– for sports and some mild language.
Director: Ericson Core
Starring: Mark Wahlberg, Greg Kinnear, Elizabeth Banks
Running Time: 1 hour, 48 minutes
Theatrical Release Date: August 25, 2006
Invincible focuses on Vince Papale (Wahlberg), who in 1976 was a 30-year-old bartender who answered the call when incoming Philadelphia Eagles coach Dick Vermeil decided to shake up his team by holding an open tryout. Papale was among a swarm of fans, but he was the only one left standing by the end of the tryout… (from MovieWeb.com)
Those who regularly read these film reviews know I’m pretty straight forward and honest when it comes to what I like, don’t like, and how it relates to the particular film in question. In the case with sports films, the truth is I’m not a sports fan. I was a pre-strike baseball fan many moons ago, but when that fiasco hit, and my Philadelphia Phillies were seriously displaced, I discovered music as a passion instead. So if there’s any sport I’ve never been into, it’s football. But no matter how you slice it, football movies can make for some great storytelling and action.
The real life story of Philadelphia Eagles fan-turned-pro player Vince Papale is the inspiration for Disney’s new family drama Invincible. Inserting Mark Wahlberg in the title role as the Italian bartender who made it big after tryouts were held in his city is an inspired casting job. Although Wahlberg looks very little like the title character, he wore the troubles and heart of Papale on his sleeve, making his character likable and real. And what helps is the cast of characters that surround Wahlberg’s rendition of Papale — specifically his bar room buddies.
With any “based on a true story” film, a lot of room for artistic license is always made. While I tend to find this rather frustrating because I rather know the true story as it really happened, the changes that are made are for the sake of entertainment and more theatric storytelling. For example, while Invincible accurately portrays Papale’s wife leaving him and that being a catalyst for his pursuits, Papale apparently had another wife and other girlfriends besides the love interest they introduce in the film (who is basically a conglomeration of women in his life but is named after this third and present wife). Furthermore, while Invincible drives home the
point that Papale only played football in high school before hitting pro, he actually played two years as a wide receiver in the World Football League in real life. While the truth interests me more than the fiction, these changes are forgivable as Invincibleresults in an inspiring underdog story.
I have to say I was a little surprised at the sometimes slow pacing of Invincible. But while it may have felt like the story was taking its time in some scenes, it never even inched its way near becoming boring. However, there’s also a surprising lack of pro-ball scenes in the film. When they finally show Papale in action in the NFL near the film’s end, it seems short-lived. Even as a non-football fan like myself, it seemed somewhat of a tease. But the movie is actually not all about his football experiences and is instead about the seemingly impossible achievement he made. And through this, our hearts go out to Papale. There’s enough of seeing him being dragged through the mud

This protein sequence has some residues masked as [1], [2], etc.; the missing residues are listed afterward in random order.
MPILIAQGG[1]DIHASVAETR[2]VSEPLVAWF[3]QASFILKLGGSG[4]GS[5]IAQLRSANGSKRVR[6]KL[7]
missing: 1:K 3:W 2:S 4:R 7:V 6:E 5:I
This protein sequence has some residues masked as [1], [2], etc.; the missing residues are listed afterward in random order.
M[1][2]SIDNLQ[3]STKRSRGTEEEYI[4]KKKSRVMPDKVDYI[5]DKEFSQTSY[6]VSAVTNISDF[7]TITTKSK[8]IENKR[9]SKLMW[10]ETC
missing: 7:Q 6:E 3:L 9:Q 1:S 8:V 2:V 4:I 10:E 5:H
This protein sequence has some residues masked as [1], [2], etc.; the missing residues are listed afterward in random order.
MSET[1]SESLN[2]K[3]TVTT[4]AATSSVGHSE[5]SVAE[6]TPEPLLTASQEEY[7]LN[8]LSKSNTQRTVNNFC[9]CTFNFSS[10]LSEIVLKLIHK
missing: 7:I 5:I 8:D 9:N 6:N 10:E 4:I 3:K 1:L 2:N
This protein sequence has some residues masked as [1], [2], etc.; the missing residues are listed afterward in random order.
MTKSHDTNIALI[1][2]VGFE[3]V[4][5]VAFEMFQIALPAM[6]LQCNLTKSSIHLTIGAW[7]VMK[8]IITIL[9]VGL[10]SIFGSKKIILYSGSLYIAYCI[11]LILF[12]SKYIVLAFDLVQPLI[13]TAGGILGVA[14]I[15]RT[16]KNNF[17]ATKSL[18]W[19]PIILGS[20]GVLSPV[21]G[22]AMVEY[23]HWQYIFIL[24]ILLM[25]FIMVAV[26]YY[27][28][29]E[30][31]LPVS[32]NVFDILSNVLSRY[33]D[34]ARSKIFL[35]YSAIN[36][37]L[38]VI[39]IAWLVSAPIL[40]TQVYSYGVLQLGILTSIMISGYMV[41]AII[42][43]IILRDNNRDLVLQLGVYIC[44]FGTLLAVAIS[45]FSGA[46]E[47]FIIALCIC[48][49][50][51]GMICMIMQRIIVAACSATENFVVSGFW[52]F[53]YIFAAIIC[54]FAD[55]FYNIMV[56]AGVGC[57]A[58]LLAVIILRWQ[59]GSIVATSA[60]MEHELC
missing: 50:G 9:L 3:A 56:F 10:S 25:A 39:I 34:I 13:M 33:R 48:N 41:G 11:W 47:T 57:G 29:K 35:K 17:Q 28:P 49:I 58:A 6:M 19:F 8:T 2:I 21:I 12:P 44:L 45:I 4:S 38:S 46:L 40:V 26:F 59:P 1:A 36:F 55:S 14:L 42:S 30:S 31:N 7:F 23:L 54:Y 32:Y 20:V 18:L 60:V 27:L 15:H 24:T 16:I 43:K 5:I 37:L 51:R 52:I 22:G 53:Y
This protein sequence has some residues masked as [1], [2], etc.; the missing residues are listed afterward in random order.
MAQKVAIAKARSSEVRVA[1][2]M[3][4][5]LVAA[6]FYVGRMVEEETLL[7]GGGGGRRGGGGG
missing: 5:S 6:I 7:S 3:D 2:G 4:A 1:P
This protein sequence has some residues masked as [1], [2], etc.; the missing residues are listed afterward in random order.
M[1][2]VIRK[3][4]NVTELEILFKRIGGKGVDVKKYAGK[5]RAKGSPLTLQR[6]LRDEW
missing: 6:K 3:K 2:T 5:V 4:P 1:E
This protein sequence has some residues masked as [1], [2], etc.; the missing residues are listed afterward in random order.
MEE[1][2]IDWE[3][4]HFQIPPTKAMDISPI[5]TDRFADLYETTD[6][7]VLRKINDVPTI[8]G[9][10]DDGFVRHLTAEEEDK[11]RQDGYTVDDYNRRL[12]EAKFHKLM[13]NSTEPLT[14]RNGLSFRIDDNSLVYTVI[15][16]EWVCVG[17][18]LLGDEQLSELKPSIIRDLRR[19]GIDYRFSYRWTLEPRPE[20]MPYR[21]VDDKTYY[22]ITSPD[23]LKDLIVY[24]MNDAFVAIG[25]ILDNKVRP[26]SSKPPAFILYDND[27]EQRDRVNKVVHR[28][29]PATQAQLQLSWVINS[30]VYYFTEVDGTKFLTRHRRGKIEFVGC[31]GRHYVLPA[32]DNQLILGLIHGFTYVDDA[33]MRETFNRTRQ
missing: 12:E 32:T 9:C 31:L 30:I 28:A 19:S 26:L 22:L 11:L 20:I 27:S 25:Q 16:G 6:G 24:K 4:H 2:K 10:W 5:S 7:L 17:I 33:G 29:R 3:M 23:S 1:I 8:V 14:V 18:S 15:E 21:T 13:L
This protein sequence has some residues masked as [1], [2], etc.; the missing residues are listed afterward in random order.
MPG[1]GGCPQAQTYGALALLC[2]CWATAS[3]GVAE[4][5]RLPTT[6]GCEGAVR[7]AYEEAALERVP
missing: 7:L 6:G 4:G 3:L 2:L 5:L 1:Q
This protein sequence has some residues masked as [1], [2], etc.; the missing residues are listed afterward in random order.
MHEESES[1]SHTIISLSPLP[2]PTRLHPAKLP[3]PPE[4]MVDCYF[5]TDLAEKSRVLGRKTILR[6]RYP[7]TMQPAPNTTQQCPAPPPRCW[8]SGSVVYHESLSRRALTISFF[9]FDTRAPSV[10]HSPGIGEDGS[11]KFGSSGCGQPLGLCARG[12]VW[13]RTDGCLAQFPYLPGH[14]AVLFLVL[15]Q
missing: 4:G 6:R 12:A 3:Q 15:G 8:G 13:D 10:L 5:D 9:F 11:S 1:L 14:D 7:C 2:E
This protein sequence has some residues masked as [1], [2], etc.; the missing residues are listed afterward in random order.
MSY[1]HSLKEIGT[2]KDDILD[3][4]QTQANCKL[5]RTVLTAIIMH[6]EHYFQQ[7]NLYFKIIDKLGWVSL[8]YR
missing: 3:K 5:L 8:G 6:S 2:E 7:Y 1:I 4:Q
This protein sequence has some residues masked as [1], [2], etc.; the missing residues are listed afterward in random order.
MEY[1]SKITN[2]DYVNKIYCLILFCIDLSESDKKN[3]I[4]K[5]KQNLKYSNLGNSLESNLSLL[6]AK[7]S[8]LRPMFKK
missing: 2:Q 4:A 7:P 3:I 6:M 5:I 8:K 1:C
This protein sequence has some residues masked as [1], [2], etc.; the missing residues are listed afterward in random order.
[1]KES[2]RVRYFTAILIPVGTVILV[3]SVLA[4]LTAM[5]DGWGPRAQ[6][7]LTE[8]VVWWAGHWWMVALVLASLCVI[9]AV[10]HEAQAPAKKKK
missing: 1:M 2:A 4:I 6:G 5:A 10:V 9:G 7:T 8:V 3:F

in life at the beginning of the story to help the viewer be pulled in and care for him throughout its duration. When his wife leaves him shortly after the start of the film, she leaves a note that basically tells him he’s nothing and never will amount to anything. It’s something he carries with him and uses to motivate him to pursue the Eagles career. For those who’ve ever felt like life’s been one large uphill battle, Invincible will hit home.
Content is mild in this PG-rated film. There are a handful of mild curse words, not anything to be too surprised to find in a film like this. The lack of profanity also just seems to reinforce the fact that it’s just not necessary to be included. There’s quite a few scenes that involve drinking due to the bar setting, and we see a couple of the guys get drunk more than once. The only sexual content exists through implication when Janet and Vince passionately kiss while standing outside, and she pulls him through the front door of her house and shuts the door (the scene ends there). For the most part, Invincible is a family-friendly film.
Overall, I thoroughly enjoyed Hollywood’s take on Vince Papale’s inspiring tale. While some aspects may be embellished, what remains is a fine underdog story to encourage those to continue to dream and pursue those dreams when everything else around them points to the impossible. Invincible may not be impervious to the Hollywood machine, but it’s a great, memorable sports film.
– John DiBiase (reviewed: 9/1/06)
Parental Guide: Content Summary
Sex/Nudity: We briefly see some Dallas Cowboy cheerleaders in small outfits; Janet and Vince passionately kiss while standing outside her place. She then pulls him through the front door of her house and shuts the door (the scene ends there)
Vulgarity/Language: 4 “h*ll,” 1 “d*mn,” 3 “G-d”
Alcohol/Drugs: Because many scenes show Vince and his friends working or hanging out in a bar, we often see them drinking. Some appear drunk a few times as well.
Violence: Seeing that his wife has left him and took everything, Vince takes a chair and slams it against the wall in his house, causing many holes in the wall; The rest is football related violence.